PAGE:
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Old 09-14-2014, 09:47 PM   #41
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Wow some great advice here on cast iron cookware and Andy gave some great advice, thanks. I have heard that if you cook fish on cast iron it absorbs the fish smell and you can't get rid of the smell ever. Has anyone had that experience?
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Old 09-14-2014, 09:48 PM   #42
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Wow some great advice here on cast iron cookware and Andy gave some great advice, thanks. I have heard that if you cook fish on cast iron it absorbs the fish smell and you can't get rid of the smell ever. Has anyone had that experience?
My mum used to cook fish in a well seasoned cast iron skillet. She only ever washed it if she had cooked fish or made gravy in it. I never noticed a fish smell.
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Old 09-14-2014, 09:56 PM   #43
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Frying chicken or fried anything for that matter is something I have never personally cooked in my life. I would love to give it a shot.

What type of oil is best to use? What heat do you put your stove? do you have to do anything to deal with the lowering of temp after putting food in?
How do you clean CI after all that oil?
There are many kinds of cooking oils: Some are plant-based, some are animal-based, and others are synthetics. I grew up with plant and animal-based cooking oils. For frying, you want an oil that can withstand high heat. I like corn oil for frying because it has a high smoke point (meaning it is harder to catch fire) but it does add a bit of flavor to food which puts some people off. Safflower also has a high flash point and does not add that flavor. Plus, it is a fairly healthy oil, but it is spendy compared to many other oils.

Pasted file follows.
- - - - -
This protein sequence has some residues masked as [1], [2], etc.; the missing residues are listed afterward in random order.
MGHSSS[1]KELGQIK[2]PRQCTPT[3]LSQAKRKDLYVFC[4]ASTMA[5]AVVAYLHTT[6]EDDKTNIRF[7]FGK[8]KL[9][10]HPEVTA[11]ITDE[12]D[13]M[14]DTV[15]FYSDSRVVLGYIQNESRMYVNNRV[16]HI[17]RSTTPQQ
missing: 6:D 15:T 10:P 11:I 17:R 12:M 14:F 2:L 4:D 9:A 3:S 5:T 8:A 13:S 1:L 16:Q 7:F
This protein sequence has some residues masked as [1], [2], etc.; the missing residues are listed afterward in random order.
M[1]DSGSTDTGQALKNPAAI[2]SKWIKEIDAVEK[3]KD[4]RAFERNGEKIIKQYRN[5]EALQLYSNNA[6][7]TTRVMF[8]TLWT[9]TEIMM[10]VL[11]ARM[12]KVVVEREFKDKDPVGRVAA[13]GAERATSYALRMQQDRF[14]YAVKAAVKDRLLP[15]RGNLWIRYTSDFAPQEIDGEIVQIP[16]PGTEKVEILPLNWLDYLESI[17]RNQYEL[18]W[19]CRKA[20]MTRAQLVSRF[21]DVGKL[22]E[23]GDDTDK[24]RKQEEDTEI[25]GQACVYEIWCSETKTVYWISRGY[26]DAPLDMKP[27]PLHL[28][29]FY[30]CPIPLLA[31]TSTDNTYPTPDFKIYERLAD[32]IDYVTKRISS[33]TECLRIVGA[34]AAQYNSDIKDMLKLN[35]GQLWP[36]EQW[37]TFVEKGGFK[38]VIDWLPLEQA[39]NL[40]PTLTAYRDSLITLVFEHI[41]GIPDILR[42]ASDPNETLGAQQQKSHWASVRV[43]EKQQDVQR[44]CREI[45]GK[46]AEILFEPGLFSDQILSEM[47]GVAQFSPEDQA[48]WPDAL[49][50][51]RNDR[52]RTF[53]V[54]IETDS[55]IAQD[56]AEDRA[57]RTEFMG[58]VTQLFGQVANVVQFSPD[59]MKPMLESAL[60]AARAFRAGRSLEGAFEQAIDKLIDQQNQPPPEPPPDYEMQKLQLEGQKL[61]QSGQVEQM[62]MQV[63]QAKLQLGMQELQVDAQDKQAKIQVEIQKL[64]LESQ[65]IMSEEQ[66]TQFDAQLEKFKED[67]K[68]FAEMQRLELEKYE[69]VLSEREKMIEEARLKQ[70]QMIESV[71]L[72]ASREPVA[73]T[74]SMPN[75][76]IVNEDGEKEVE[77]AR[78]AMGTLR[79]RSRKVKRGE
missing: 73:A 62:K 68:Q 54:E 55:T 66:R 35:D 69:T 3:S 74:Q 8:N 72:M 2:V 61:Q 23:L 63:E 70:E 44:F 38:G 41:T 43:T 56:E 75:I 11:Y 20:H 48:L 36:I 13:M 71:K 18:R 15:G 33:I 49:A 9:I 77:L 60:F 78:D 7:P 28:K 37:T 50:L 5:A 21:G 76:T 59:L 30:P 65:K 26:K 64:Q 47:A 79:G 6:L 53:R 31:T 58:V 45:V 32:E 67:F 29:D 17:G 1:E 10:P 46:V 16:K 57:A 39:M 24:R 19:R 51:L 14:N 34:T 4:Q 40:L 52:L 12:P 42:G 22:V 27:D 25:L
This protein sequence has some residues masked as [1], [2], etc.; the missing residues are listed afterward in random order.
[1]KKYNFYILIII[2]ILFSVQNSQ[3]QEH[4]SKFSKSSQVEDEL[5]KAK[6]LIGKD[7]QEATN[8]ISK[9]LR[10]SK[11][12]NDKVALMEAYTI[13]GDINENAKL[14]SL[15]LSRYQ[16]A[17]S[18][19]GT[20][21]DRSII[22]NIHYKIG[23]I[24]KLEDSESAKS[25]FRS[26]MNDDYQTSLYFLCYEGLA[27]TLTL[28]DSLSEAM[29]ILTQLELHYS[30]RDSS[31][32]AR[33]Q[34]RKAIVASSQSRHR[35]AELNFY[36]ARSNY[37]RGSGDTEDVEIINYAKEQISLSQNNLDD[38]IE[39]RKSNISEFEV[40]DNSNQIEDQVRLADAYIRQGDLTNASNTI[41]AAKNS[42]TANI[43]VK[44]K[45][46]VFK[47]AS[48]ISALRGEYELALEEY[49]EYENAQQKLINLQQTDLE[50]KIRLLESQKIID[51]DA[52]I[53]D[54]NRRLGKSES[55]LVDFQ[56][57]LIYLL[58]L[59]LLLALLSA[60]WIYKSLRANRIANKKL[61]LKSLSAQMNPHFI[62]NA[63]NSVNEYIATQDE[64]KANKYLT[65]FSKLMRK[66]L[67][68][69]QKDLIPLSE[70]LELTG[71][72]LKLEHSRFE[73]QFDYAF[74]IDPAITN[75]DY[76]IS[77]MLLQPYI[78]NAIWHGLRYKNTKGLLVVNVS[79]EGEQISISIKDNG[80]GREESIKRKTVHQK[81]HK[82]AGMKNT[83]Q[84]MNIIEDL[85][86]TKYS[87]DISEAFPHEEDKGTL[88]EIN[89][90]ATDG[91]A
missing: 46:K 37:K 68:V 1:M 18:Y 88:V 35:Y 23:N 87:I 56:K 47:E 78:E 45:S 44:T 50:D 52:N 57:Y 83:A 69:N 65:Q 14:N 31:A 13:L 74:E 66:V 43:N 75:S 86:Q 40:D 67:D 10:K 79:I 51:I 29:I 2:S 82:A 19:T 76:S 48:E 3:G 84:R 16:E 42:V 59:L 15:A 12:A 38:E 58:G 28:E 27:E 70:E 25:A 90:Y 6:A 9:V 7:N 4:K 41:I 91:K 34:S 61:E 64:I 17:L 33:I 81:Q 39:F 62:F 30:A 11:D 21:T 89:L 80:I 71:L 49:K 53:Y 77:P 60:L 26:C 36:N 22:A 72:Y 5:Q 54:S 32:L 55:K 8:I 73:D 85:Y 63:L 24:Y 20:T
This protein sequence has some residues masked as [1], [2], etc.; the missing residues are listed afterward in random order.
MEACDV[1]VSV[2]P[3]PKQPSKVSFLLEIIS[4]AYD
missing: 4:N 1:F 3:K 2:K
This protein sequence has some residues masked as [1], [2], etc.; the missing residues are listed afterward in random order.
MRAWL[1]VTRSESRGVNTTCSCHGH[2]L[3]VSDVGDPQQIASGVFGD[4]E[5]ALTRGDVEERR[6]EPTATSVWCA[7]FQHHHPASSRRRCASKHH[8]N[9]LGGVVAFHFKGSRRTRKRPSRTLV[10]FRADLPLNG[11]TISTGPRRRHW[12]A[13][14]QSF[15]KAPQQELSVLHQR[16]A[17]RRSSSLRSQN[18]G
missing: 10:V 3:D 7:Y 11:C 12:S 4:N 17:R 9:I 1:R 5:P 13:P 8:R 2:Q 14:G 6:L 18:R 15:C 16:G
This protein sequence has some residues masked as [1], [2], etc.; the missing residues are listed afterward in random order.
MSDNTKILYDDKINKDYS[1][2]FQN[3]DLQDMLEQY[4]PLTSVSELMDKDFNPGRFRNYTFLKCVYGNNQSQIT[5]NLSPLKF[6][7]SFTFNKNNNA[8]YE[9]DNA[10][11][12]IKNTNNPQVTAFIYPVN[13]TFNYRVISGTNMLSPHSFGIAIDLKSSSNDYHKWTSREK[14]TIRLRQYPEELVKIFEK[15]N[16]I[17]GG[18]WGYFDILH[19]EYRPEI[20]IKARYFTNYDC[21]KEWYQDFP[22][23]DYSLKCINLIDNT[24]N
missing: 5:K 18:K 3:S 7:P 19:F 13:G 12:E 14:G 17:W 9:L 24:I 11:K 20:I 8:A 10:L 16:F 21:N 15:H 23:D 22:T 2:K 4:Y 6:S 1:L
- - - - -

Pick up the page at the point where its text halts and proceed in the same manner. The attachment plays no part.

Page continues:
Momma used plain old Crisco. Vegetable-based, high flash point and did not add flavor to foods really.....plus, if you use the shortening, it makes pretty good pie crust...according to those who can make pie crusts. ;)

The real trick to frying is to get your oil hot enough prior to starting the frying. And to not put so much food in to fry that you significantly lower the temperature. Properly fried chicken = crispy on the outside, thoroughly cooked and juicy inside. Cooked in too low temperature = oil soaked coating and questionable inside. Too high temperature = burned outside and undercooked inside.

Using a cast-iron skillet really helps. Wash it up and dry it. Then heat it a bit to be sure it is dry and cool before putting it away.
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Old 09-14-2014, 09:57 PM   #44
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No worries. I've fried fish in my CI pans, they cleaned up fine, no fishy smell.
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Old 09-14-2014, 10:01 PM   #45
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I've never had cast iron take on a food (fish or otherwise) smell. I honestly do not see how it could.